Some random octopus in the river.

Prague really does feel like a place where you can just walk around and enjoy the city atmosphere. There’s so many quaint little shops and restaurants and everything just feels so nice.

However, that said, there is something pretty terrible about Prague. The backpackers.

I’m honestly not a big fan of backpackers. I’m all for travelling on a budget and whatever, but it really ruins the atmosphere of the place when you’re walking down a really nice area and there’s just like a ton of backpackers with their giant backpacks clogging the street. I guess Prague is really popular with backpackers just due to it’s location and so there’s just so many of them.

And of course, you have all your regular tourists too. So the end result is that Prague is beautiful, but also kinda feels like a giant tourist trap where a lot of the sightseeing areas are just pandering to tourists and foreigners. It doesn’t really feel that culturally authentic. For example, I was really looking forward to seeing Charles Bridge, the famous bridge with all the statues. But you get there and all you see are people with selfie sticks and cameras. Makes it hard to appreciate the actual place.

So many people.

It does get a bit better once you leave the main tourist areas, but of course, as a tourist with limited time, I do want to check out the main sights.

Speaking of main sights, there’s actually quite a lot to see in Prague. One of the most famous ones is the Old Town Square. The square is quite nice, a bunch of cafes and shops with a pretty cool looking church overlooking the place. When we went there was a dude with some bubbles and a bunch of horses walking around which just added to the atmosphere.

Near the square there’s also the the Astronomical Clock, and there were a ton of people there. It turned out that everyone was waiting for the clock to ring so I expected it to be some really cool spectacle but.. it really wasn’t. Some stuff was moving around and the bell chimes, but honestly it didn’t seem that impressive.

Bubbles entertaining people in the Old Town Square.

Another famous landmark, and maybe the most famous, is Prague Castle. It’s a complex situated on top of a small mountain and so it’s quite visible from around the city. The most striking thing about the complex is the church, which is huge. The inside of the church is also incredibly beautiful and definitely worth checking out.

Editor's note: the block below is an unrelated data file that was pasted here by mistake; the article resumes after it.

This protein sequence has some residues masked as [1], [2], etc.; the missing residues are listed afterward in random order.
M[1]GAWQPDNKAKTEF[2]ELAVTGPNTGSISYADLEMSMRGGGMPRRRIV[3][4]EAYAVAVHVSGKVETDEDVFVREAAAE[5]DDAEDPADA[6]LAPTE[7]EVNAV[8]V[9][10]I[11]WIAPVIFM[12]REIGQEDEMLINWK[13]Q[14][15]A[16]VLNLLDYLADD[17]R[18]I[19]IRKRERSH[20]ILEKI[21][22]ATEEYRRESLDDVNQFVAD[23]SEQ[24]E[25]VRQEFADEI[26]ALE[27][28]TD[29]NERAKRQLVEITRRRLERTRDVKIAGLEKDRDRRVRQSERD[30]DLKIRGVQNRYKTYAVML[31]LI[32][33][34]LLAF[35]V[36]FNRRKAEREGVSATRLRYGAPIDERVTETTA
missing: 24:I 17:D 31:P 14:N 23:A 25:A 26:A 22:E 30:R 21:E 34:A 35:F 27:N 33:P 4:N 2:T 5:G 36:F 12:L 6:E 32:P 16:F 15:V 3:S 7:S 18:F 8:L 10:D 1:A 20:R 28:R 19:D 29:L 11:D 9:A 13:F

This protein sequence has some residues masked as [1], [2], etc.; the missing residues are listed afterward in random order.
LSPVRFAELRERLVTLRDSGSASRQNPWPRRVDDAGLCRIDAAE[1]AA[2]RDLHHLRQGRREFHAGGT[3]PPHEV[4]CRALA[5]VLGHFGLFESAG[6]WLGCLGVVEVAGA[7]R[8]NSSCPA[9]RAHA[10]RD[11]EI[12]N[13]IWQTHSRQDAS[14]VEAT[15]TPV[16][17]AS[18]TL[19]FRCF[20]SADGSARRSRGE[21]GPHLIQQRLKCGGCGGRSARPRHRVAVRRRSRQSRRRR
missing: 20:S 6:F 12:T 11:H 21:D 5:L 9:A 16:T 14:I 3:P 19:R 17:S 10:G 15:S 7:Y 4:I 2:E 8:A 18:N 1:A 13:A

The rest of the castle complex wasn’t quite as exciting, but there are areas where you can get an awesome view of the city. Seeing Prague from above is honestly such an experience. Like I said, Prague is incredibly beautiful and so any panoramic view is just wonderful. We ended up getting a beer and just sitting somewhere just looking out over the city. That was really nice.

Cheers to you Prague.

It was especially made nicer due to beer too. Czech beer is wonderful. There was a pub called the Prague Beer Museum that we went to which just served a ton of craft beers. That was awesome. It wasn’t very expensive and tasted so good. That’s definitely one thing I miss about the place and I find myself on the lookout for Czech beers now when I go to the store.

And just to add a tiny bit more before wrapping up this post, there is a small town east of Prague called Kutna Hora which I also visited. They have the Sedlec Ossuary there which is very unique. It’s essentially a small church filled with the bones of like 40,000 people. Very cool place and totally worth visiting if you ever go to Prague.

A chandelier made out of human bones. Spooky.

In conclusion, I really liked Prague. I enjoyed the time I spent there and kinda wish I could go back even like right now. The city is absolutely beautiful and there’s a lot to see, eat, and drink. I don’t know if I can call it the most beautiful city in Europe considering I haven’t been to all the European cities yet (someday!) but it definitely is up there. The next time I go though, I want to explore the non-touristy areas a bit more. Just to get away from the backpackers and inflated prices.